12. A Comparison of Spatial Analysis Methods for the Construction of Topographic Maps of Retinal Cell Density

    PubMed Central

    Garza-Gisholt, Eduardo; Hemmi, Jan M.; Hart, Nathan S.; Collin, Shaun P.

    2014-01-01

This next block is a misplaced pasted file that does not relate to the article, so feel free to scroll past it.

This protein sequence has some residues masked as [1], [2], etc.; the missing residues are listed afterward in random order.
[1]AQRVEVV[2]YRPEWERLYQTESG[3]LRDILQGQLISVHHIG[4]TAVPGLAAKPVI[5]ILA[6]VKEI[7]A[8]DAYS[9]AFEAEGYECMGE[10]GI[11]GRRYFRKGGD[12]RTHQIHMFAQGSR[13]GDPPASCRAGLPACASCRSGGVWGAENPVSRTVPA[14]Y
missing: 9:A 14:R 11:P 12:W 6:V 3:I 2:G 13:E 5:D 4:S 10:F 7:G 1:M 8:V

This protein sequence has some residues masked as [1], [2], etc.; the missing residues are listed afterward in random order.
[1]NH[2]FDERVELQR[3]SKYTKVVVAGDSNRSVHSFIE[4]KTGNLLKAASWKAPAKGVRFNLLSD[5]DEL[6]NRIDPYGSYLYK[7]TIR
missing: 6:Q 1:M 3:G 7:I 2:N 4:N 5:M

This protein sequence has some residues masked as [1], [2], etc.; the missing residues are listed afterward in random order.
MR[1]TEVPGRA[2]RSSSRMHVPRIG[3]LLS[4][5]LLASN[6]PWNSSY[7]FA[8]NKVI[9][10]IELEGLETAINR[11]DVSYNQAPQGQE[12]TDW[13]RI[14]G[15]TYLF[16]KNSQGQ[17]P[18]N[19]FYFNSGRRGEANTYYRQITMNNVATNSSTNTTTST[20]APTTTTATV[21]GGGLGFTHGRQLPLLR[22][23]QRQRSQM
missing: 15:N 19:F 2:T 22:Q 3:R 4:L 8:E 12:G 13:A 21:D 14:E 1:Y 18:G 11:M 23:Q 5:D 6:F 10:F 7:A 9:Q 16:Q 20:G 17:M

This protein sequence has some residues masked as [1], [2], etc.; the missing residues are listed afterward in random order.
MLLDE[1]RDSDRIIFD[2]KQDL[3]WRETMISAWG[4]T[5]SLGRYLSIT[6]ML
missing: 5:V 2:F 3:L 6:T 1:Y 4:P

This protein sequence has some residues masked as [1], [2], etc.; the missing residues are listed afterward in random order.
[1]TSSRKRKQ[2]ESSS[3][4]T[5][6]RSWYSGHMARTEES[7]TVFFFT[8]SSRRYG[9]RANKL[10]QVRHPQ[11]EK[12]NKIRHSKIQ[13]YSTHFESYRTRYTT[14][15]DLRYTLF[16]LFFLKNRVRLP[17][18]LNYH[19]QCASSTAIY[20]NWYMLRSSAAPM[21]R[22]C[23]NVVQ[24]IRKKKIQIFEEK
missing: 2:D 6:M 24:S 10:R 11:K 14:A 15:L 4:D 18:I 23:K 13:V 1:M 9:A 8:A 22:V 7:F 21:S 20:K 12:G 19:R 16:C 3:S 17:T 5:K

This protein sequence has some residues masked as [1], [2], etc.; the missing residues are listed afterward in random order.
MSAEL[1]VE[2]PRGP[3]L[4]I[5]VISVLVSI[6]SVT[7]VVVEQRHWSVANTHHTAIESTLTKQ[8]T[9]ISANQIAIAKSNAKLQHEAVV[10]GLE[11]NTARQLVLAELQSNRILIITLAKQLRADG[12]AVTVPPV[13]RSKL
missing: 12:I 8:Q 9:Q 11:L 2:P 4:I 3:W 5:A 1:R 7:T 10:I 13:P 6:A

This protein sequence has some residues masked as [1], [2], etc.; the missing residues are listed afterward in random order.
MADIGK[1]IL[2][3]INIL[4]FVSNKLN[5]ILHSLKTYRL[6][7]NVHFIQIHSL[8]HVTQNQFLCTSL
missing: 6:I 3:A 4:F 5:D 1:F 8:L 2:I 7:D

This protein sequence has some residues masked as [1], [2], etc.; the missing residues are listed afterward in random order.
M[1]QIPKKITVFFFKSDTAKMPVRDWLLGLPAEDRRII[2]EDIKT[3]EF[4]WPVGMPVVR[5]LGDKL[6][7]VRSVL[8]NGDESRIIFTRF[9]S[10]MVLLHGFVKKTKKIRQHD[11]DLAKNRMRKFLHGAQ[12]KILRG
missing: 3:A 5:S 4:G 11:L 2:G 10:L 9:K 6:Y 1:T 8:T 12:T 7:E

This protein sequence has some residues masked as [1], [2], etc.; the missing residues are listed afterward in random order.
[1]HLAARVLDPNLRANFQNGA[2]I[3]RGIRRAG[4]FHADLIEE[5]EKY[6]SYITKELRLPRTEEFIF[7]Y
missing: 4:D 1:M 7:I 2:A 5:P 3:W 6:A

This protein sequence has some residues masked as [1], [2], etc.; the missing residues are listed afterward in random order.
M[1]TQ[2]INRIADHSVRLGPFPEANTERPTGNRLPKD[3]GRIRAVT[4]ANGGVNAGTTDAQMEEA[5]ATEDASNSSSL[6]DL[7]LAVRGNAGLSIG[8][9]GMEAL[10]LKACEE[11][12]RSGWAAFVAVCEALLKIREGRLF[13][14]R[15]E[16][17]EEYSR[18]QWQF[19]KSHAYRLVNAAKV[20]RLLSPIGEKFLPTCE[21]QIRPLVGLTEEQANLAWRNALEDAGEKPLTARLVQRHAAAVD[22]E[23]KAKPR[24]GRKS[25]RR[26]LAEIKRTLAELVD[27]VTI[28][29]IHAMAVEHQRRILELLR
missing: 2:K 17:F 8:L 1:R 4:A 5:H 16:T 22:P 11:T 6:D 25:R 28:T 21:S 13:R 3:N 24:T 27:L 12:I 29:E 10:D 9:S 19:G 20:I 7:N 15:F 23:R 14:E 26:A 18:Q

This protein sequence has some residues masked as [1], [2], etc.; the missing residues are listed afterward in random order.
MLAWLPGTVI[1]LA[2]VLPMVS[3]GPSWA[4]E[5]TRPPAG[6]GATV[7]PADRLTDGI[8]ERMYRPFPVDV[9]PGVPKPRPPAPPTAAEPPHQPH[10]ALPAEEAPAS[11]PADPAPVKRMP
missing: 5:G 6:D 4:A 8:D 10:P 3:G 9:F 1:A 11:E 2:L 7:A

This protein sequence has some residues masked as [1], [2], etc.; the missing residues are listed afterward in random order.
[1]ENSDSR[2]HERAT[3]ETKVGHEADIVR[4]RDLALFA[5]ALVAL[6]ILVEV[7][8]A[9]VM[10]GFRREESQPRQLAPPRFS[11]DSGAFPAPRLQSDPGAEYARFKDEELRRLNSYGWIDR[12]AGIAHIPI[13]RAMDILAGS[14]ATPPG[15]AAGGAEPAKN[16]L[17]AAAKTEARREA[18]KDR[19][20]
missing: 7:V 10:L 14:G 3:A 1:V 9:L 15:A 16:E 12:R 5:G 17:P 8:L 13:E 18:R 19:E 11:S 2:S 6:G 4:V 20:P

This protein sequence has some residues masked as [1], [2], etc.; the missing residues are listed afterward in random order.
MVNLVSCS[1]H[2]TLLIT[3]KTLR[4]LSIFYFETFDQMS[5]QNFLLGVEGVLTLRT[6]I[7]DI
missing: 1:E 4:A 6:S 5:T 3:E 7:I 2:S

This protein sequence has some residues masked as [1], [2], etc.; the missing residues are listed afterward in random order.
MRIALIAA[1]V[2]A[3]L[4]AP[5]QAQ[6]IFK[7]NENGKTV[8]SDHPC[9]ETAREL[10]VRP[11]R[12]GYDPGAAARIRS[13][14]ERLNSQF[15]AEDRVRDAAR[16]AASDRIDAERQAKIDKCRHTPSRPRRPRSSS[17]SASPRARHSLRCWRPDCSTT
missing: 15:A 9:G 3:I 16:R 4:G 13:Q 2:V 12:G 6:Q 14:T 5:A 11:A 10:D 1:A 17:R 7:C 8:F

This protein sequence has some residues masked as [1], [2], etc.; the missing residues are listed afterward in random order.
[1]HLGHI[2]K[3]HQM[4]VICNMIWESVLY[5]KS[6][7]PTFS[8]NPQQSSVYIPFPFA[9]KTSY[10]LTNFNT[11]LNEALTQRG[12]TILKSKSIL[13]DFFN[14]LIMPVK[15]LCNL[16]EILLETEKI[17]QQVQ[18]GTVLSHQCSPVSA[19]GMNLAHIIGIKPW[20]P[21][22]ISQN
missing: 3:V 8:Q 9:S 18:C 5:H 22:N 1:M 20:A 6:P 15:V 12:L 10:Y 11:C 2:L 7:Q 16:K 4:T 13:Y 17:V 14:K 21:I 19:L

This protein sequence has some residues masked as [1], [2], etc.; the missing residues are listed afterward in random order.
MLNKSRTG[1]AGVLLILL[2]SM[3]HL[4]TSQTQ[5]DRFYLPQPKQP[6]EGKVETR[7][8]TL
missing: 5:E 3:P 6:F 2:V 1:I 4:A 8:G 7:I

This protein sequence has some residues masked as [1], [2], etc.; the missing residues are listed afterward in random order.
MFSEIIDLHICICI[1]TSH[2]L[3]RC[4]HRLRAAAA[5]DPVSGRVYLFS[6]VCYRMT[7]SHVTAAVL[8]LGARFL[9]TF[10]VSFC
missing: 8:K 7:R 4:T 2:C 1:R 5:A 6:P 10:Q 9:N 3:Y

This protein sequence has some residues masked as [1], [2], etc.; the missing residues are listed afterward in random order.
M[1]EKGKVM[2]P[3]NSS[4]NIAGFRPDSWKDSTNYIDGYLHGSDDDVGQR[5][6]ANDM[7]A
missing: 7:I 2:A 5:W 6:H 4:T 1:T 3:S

Topographic maps that illustrate variations in the density of different neuronal sub-types across the retina are valuable tools for understanding the adaptive significance of retinal specialisations in different species of vertebrates. To date, such maps have been created from raw count data that have been subjected to only limited analysis (linear interpolation) and, in many cases, have been presented as iso-density contour maps with contour lines that have been smoothed ‘by eye’. With the use of stereological approach to count neuronal distribution, a more rigorous approach to analysing the count data is warranted and potentially provides a more accurate representation of the neuron distribution pattern. Moreover, a formal spatial analysis of retinal topography permits a more robust comparison of topographic maps within and between species. In this paper, we present a new R-script for analysing the topography of retinal neurons and compare methods of interpolating and smoothing count data for the construction of topographic maps. We compare four methods for spatial analysis of cell count data: Akima interpolation, thin plate spline interpolation, thin plate spline smoothing and Gaussian kernel smoothing. The use of interpolation ‘respects’ the observed data and simply calculates the intermediate values required to create iso-density contour maps. Interpolation preserves more of the data but, consequently includes outliers, sampling errors and/or other experimental artefacts. In contrast, smoothing the data reduces the ‘noise’ caused by artefacts and permits a clearer representation of the dominant, ‘real’ distribution. This is particularly useful where cell density gradients are shallow and small variations in local density may dramatically influence the perceived spatial pattern of neuronal topography. The thin plate spline and the Gaussian kernel methods both produce similar retinal topography maps but the smoothing parameters used may affect